Mining in terrible state – Trotman

Even as the life of the current Board of the Guyana Geology and Mines Commission (GGMC) comes to an end later this month, government yesterday stated that mining in Guyana is in a terrible state and needs to be cleaned up.

“The President wants mining cleaned up…What we see playing out confirms everybody’s belief that the regulation of mining in Guyana is in a terrible state, there is no denying that, and steps have to be taken to clean it up if we are to move forward on a healthy footing,” Minister of Governance Raphael Trotman yesterday told a press conference.

The Minister of Governance was asked for an update on the fate of GGMC’s Commissioner Rickford Vieira who the Board, headed by Clinton Williams, has asked government to fire and who Trotman instructed to proceed, pending an investigation, on leave two weeks ago.

Trotman said that he only returned to Guyana on Tuesday and is to receive a brief from the Board. He said that Vieira was still on leave and the matter is under consideration by the Board. “He (Vieira) is on leave and that matter is under consideration by the Board. I am yet to be briefed by the board,” he said.

There has been ongoing strife at the GGMC, with Williams coming in for strong public criticism over the board’s advancing of a no-confidence motion against Commissioner Vieira. It was exacerbated when details of Williams’ spending as Chairman were made public coupled with other alleged wrongdoings.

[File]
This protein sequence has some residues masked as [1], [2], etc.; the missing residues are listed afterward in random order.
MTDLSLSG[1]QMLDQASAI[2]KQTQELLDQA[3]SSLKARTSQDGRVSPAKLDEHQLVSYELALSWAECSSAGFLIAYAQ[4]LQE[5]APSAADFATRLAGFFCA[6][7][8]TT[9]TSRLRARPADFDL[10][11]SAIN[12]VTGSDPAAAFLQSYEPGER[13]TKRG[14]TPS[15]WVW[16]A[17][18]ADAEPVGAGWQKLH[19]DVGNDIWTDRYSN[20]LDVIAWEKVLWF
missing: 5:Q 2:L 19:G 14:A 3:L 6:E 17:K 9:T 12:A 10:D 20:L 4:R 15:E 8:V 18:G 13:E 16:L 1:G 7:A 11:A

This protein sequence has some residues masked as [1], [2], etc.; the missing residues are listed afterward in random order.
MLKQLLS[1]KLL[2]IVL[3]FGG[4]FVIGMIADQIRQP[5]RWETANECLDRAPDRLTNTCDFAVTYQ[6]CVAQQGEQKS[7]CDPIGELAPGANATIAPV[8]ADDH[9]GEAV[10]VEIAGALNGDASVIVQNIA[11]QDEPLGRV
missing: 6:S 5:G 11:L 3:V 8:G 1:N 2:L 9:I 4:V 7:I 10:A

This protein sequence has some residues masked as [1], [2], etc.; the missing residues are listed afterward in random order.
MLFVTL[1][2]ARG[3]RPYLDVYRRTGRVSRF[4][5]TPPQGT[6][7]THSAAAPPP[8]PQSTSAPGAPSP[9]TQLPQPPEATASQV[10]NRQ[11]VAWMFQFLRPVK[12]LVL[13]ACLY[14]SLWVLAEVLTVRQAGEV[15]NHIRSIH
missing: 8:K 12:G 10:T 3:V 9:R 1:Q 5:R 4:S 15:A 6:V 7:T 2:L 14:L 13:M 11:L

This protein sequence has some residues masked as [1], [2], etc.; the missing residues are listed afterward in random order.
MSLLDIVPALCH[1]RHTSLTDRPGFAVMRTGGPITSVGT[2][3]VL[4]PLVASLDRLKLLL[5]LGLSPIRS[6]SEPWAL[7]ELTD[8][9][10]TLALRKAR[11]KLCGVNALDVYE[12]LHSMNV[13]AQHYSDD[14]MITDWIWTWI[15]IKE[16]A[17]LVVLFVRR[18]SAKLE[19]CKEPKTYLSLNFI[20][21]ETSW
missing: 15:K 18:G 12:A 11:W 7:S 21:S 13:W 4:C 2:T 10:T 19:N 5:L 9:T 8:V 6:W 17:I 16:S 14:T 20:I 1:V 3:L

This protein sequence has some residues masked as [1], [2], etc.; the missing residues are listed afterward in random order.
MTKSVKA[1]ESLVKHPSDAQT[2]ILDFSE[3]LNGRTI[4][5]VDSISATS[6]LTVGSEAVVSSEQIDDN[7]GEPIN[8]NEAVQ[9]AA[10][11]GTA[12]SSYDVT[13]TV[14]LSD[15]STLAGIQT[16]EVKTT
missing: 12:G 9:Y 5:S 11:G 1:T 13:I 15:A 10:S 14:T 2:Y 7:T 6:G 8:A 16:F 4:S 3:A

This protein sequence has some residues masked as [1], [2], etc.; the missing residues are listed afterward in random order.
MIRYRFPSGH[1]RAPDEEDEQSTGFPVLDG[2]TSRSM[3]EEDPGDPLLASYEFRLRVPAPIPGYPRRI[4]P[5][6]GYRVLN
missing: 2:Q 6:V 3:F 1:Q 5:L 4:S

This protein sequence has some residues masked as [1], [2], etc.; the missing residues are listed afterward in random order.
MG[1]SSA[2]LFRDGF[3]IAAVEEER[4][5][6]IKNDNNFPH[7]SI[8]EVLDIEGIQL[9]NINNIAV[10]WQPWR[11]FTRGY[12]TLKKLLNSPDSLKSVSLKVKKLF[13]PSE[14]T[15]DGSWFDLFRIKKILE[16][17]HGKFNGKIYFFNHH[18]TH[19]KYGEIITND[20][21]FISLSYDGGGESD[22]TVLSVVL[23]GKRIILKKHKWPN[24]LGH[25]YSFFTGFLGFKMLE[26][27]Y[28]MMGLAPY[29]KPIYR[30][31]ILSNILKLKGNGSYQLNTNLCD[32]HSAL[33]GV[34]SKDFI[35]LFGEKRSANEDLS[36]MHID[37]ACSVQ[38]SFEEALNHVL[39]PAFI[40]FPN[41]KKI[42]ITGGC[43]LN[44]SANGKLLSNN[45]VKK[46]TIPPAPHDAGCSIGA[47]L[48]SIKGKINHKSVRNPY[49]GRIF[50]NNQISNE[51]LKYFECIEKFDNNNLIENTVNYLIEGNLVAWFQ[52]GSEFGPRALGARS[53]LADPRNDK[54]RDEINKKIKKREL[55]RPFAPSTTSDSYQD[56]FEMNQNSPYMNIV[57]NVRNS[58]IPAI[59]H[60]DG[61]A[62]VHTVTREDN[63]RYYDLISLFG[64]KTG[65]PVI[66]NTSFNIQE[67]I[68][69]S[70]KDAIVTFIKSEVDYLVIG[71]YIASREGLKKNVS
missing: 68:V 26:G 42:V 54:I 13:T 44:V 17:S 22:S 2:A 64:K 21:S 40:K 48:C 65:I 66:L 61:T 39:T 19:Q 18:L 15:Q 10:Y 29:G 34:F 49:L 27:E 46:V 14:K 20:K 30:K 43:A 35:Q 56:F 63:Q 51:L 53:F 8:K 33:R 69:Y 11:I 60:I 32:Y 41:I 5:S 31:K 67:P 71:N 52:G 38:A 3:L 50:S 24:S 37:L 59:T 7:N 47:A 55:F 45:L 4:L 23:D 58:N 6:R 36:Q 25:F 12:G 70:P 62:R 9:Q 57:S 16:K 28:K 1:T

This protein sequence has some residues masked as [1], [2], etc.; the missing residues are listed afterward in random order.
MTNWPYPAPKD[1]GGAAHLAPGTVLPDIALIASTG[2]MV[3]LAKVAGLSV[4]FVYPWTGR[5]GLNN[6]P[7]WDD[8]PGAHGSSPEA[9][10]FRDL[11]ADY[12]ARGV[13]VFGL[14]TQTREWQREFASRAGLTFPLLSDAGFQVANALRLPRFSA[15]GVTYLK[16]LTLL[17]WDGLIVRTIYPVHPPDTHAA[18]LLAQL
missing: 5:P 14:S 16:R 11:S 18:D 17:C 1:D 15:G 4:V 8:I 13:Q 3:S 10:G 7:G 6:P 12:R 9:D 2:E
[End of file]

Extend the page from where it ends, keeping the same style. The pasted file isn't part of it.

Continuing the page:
The country’s leading miners’ group, the Guyana Gold and Diamond Miners Association, then announced that it had no confidence in the Board Chairman Williams.

Vieira is among four senior GGMC officials who are facing dismissal and Williams had said some decisions were being contemplated following internal inquiries and a systems review.

This newspaper was told that at the last Board meeting, the matter of the GGMC officials was deliberated on and Williams led the charge for Vieira to be fired and be replaced by Acting Commissioner Newell Dennison.

Their charge against Vieira is that he acted in dereliction of his duties as regards mines safety concerns and the provision of support to officers in the field. He is also being accused of bringing the board into disrepute by disagreeing with and disassociating himself from the board and its decisions in a public place.

Stabroek News understands that the disagreement referred to had to do with Vieira objecting to the plan to transfer over $3B in funds from the autonomous agency to the Central Housing and Planning Authority (CH&PA) earlier this year.

The controversial scheme by the then People’s Progressive Party/Civic government was declared ultra vires and null and void by acting Chief Justice Ian Chang in May after a legal challenge was mounted by the WPA’s Desmond Trotman.

Sources say from then on relations between Williams and Vieira took a turn for the worse.

Further, the board alleges that Vieira has disregarded its lawful instructions.

Proposals were also made by some members to have the Manager of the Mines Division transferred to the Guyana Mining School and Training Centre to serve as a teacher as they believe that he does not understand his current duties or what was expected of him.

A recommendation was also made for the Manager of the Geological Services Division to be sent to teach at the Mining School as he had been operating in a capacity “above his competence and expertise.”

Williams has said that it was up to government to decide what would ultimately happen.

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